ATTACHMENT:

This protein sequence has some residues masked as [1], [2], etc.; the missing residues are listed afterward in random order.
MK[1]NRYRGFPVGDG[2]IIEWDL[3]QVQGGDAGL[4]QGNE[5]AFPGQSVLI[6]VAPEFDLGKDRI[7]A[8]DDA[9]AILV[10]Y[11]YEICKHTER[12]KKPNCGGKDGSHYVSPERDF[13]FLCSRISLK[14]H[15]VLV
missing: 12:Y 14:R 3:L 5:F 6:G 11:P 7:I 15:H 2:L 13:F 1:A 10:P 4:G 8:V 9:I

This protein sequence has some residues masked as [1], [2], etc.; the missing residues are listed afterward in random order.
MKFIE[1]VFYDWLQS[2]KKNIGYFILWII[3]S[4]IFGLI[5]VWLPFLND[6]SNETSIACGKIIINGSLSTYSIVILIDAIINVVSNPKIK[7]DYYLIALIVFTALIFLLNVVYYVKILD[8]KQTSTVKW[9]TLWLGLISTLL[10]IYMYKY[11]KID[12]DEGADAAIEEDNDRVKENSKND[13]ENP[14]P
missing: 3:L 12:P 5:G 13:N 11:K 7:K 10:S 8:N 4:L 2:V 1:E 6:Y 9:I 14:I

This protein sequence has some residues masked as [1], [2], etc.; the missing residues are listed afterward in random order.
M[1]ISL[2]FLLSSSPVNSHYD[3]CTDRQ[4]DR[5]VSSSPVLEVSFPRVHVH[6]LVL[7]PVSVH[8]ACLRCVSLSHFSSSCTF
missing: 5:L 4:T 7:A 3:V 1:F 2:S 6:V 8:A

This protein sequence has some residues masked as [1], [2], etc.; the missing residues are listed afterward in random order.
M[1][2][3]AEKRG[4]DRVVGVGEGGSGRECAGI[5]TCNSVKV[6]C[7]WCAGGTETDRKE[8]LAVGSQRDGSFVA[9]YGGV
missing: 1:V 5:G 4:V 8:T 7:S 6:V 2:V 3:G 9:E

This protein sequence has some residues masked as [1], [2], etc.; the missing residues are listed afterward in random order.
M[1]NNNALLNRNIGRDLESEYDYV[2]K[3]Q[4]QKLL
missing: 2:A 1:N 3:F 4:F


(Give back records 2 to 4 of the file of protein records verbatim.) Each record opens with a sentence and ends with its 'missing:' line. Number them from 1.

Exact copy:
This protein sequence has some residues masked as [1], [2], etc.; the missing residues are listed afterward in random order.
MKFIE[1]VFYDWLQS[2]KKNIGYFILWII[3]S[4]IFGLI[5]VWLPFLND[6]SNETSIACGKIIINGSLSTYSIVILIDAIINVVSNPKIK[7]DYYLIALIVFTALIFLLNVVYYVKILD[8]KQTSTVKW[9]TLWLGLISTLL[10]IYMYKY[11]KID[12]DEGADAAIEEDNDRVKENSKND[13]ENP[14]P
missing: 3:L 12:P 5:G 13:N 11:K 7:K 10:S 8:N 4:L 2:V 1:E 6:Y 9:I 14:I

This protein sequence has some residues masked as [1], [2], etc.; the missing residues are listed afterward in random order.
M[1]ISL[2]FLLSSSPVNSHYD[3]CTDRQ[4]DR[5]VSSSPVLEVSFPRVHVH[6]LVL[7]PVSVH[8]ACLRCVSLSHFSSSCTF
missing: 5:L 4:T 7:A 3:V 1:F 2:S 6:V 8:A

This protein sequence has some residues masked as [1], [2], etc.; the missing residues are listed afterward in random order.
M[1][2][3]AEKRG[4]DRVVGVGEGGSGRECAGI[5]TCNSVKV[6]C[7]WCAGGTETDRKE[8]LAVGSQRDGSFVA[9]YGGV
missing: 1:V 5:G 4:V 8:T 7:S 6:V 2:V 3:G 9:E